Emil Palsson: Footballer collapses from cardiac arrest during game in Norway

Emil Pálsson’s on-field cardiac arrest is the second such incident this year

Arpan Rai
Tuesday 02 November 2021 05:41
<p>Emil Pálsson was flown to a hospital for further examination and treatment</p>

Emil Pálsson was flown to a hospital for further examination and treatment

A football match in Norway’s second division was halted on Monday after Icelandic midfielder Emil Pálsson suffered a cardiac arrest during play.

The 28-year-old Sogndal player suffered the attack as the game against Stjordals-Blink entered the 12th minute, his club said in a statement.

The match took place at the Fosshaugane Campus stadium.

“Midfielder Emil Pálsson had a cardiac arrest in the 12th minute,” the statement said.

He was later revived by the medical crew present at the spot and rushed to a hospital where he is now recovering.

“Pálsson was successfully resuscitated and then flown to Haukeland Hospital for further examination and treatment,” it added.

Images shared online from the football stadium showed the rest of the players from both the teams huddled around Pálsson, who lay unconscious on the ground, with medical staff trying to resuscitate him.

The match was suspended shortly after and the players were dispatched to their dressing rooms.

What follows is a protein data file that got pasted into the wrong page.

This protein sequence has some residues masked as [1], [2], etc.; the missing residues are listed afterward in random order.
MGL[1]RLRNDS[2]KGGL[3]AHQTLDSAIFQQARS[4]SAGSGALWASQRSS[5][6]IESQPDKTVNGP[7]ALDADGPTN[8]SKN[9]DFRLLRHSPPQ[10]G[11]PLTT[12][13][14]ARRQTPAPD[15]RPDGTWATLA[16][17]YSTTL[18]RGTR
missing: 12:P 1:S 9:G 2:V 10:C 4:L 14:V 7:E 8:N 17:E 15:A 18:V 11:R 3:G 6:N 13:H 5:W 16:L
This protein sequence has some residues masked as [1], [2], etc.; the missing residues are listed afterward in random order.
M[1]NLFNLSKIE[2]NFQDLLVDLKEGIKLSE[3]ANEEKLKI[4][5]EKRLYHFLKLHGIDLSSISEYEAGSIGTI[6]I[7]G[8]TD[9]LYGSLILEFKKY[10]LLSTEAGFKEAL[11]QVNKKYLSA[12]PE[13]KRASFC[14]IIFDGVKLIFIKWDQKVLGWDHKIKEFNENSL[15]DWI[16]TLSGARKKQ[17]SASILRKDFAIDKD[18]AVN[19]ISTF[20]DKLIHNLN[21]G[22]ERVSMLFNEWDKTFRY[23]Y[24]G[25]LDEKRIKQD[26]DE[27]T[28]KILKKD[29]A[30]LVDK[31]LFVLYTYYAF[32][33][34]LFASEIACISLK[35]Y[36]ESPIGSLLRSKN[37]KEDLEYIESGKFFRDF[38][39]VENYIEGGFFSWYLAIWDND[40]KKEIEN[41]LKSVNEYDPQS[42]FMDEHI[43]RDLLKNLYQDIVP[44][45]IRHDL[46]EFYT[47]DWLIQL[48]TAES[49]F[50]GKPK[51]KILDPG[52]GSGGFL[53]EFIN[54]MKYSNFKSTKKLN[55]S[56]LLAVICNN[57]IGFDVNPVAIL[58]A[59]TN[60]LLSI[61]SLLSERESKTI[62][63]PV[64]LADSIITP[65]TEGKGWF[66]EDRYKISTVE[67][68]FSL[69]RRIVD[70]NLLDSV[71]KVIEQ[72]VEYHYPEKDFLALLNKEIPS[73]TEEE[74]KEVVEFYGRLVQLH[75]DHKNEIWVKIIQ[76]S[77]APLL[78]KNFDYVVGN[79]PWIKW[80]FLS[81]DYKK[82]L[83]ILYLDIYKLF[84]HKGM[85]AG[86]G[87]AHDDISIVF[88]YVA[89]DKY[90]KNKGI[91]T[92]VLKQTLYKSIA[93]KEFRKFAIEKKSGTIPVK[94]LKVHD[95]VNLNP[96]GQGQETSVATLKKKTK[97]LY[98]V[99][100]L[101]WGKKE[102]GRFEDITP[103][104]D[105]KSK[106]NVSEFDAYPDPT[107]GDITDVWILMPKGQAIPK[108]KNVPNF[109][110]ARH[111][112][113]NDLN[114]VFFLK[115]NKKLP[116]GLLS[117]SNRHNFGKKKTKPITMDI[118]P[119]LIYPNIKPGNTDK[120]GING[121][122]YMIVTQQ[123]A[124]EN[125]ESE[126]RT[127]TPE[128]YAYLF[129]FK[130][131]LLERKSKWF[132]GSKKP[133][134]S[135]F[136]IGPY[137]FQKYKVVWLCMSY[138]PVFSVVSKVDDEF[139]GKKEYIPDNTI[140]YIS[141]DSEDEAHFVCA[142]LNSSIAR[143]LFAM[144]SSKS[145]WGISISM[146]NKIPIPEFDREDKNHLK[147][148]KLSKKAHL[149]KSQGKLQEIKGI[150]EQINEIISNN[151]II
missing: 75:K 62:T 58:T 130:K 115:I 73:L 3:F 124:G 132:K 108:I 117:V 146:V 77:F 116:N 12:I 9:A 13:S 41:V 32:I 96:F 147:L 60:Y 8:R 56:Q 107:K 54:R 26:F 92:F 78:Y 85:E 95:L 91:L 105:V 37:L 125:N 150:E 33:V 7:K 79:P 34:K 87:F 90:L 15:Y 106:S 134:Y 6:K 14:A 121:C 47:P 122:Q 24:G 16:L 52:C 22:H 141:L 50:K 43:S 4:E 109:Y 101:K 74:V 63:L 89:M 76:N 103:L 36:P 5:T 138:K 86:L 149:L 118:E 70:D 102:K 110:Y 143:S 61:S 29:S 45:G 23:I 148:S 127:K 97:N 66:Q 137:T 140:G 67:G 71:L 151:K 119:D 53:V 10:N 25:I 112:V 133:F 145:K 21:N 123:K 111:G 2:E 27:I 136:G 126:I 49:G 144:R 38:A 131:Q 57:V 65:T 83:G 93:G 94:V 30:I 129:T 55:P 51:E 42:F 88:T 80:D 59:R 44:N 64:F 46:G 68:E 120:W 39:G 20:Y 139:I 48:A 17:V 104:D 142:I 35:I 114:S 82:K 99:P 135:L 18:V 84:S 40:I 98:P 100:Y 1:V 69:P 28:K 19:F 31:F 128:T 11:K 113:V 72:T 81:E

Pálsson’s on-field cardiac arrest is the second such incident occurring this year. Four months earlier, Denmark’s Christian Eriksen also collapsed in the opening Euro 2020 game against Finland.

The Italian Football Federation has said he will not be cleared to play again this season, noting that he needed an implanted cardioverter defibrillator.

In another incident, Barcelona striker Sergio Aguero was rushed to hospital for cardiac tests after he complained of chest discomfort during their match against Alaves on Saturday.

He was later diagnosed with a cardiac condition called arrhythmia, in which a person suffers from an irregular heartbeat. Barcelona said on Monday that he would not play again for at least three months.

Register for free to continue reading

Registration is a free and easy way to support our truly independent journalism

By registering, you will also enjoy limited access to Premium articles, exclusive newsletters, commenting, and virtual events with our leading journalists

Already have an account? sign in

By clicking ‘Register’ you confirm that your data has been entered correctly and you have read and agree to our Terms of use, Cookie policy and Privacy notice.

This site is protected by reCAPTCHA and the Google Privacy policy and Terms of service apply.

Join our new commenting forum

Join thought-provoking conversations, follow other Independent readers and see their replies


Thank you for registering

Please refresh the page or navigate to another page on the site to be automatically logged inPlease refresh your browser to be logged in